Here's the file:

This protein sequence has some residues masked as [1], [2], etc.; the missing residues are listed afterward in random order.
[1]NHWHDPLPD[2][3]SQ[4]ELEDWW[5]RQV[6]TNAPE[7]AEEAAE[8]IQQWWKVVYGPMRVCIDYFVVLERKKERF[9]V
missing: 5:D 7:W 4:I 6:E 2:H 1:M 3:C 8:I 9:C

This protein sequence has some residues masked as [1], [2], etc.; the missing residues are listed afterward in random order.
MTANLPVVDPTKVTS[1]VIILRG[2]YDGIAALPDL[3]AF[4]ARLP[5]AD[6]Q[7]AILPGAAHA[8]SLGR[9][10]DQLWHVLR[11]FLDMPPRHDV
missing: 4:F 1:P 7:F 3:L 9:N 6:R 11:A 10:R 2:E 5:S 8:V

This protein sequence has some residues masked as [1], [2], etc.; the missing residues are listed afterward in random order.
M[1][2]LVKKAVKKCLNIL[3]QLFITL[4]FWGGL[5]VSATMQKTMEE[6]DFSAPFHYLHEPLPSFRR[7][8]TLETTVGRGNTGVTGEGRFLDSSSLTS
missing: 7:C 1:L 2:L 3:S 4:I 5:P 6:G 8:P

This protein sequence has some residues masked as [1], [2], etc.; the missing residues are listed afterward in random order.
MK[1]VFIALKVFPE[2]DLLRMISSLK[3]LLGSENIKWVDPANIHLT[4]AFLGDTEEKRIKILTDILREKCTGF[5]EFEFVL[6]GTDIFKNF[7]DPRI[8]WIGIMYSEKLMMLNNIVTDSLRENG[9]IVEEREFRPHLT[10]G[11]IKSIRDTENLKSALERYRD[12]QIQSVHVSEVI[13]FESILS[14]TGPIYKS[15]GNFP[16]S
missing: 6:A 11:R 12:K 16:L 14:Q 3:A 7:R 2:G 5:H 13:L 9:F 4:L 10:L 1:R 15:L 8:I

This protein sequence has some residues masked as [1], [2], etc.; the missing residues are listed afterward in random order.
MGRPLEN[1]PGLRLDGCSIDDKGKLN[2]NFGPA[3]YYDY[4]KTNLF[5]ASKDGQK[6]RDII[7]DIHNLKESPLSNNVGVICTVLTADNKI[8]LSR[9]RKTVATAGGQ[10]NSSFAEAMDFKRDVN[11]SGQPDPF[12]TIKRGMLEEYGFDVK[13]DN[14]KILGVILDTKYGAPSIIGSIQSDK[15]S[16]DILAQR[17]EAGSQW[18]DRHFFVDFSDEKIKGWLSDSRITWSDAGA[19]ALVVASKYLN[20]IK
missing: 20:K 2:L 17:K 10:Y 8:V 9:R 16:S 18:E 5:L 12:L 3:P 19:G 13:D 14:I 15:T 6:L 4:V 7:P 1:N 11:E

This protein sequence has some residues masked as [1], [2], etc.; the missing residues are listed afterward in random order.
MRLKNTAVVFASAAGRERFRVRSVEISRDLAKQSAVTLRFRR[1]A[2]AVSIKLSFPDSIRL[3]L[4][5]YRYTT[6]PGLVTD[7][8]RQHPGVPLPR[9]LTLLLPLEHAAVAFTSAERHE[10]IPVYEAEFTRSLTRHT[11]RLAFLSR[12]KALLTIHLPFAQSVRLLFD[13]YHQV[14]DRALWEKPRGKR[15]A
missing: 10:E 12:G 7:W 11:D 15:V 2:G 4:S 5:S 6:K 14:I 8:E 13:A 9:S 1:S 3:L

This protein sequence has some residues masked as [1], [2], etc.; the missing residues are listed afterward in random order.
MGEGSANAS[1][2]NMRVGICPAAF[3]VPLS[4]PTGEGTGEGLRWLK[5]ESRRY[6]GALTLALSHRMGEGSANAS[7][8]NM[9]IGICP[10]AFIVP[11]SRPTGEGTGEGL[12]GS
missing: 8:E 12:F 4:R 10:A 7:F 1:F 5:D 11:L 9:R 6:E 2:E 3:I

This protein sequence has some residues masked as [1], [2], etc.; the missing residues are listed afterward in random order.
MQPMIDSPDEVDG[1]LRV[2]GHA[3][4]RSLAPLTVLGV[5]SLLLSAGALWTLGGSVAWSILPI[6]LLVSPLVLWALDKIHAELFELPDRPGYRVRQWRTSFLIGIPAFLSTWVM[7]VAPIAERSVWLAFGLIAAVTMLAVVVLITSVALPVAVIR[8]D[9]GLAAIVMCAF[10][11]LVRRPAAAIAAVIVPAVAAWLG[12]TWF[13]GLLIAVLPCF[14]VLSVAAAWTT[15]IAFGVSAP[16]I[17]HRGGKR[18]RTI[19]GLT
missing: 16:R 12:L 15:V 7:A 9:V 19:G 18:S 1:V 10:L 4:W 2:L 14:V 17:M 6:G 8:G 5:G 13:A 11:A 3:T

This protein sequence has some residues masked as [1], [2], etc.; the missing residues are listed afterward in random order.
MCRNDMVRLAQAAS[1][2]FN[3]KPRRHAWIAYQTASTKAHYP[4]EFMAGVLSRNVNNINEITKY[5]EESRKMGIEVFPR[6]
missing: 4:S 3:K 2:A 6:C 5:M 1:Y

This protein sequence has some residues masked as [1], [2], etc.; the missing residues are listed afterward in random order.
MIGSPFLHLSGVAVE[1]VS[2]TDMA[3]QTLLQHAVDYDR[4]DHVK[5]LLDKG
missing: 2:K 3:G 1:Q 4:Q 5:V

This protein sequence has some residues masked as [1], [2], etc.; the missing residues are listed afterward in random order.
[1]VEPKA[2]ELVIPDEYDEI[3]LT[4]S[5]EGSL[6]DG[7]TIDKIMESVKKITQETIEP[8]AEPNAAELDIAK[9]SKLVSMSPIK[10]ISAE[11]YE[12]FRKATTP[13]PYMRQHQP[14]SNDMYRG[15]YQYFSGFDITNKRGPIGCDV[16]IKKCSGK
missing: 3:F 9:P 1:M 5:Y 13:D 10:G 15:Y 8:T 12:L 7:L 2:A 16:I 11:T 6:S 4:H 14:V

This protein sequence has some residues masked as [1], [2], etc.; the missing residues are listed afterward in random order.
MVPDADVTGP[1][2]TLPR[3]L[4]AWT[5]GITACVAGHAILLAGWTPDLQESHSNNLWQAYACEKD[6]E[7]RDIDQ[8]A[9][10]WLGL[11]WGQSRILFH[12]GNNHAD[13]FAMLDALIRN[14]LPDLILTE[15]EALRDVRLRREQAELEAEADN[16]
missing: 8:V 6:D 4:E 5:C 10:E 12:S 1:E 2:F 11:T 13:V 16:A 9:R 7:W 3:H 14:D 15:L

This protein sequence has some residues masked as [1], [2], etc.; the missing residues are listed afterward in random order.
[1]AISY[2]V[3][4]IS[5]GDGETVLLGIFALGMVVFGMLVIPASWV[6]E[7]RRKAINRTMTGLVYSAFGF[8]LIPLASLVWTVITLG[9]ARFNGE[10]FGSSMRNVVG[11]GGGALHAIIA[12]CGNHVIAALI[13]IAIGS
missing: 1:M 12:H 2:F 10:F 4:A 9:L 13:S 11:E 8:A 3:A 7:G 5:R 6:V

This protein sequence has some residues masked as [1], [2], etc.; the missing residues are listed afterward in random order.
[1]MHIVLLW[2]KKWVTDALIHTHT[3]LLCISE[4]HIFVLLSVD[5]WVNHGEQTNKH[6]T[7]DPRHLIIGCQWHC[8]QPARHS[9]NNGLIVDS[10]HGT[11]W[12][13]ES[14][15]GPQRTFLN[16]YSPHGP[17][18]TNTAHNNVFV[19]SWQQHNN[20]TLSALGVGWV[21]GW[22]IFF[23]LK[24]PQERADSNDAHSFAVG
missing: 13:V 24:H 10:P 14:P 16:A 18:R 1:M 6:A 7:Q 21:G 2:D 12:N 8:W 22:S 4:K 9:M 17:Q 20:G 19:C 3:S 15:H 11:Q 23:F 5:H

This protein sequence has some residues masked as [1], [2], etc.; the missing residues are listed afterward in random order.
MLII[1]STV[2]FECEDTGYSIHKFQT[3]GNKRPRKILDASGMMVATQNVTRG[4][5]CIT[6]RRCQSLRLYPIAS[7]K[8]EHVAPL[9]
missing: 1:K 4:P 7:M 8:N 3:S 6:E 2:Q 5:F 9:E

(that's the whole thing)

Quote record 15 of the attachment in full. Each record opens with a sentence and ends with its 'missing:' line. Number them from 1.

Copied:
This protein sequence has some residues masked as [1], [2], etc.; the missing residues are listed afterward in random order.
MLII[1]STV[2]FECEDTGYSIHKFQT[3]GNKRPRKILDASGMMVATQNVTRG[4][5]CIT[6]RRCQSLRLYPIAS[7]K[8]EHVAPL[9]
missing: 1:K 4:P 7:M 8:N 3:S 6:E 2:Q 5:F 9:E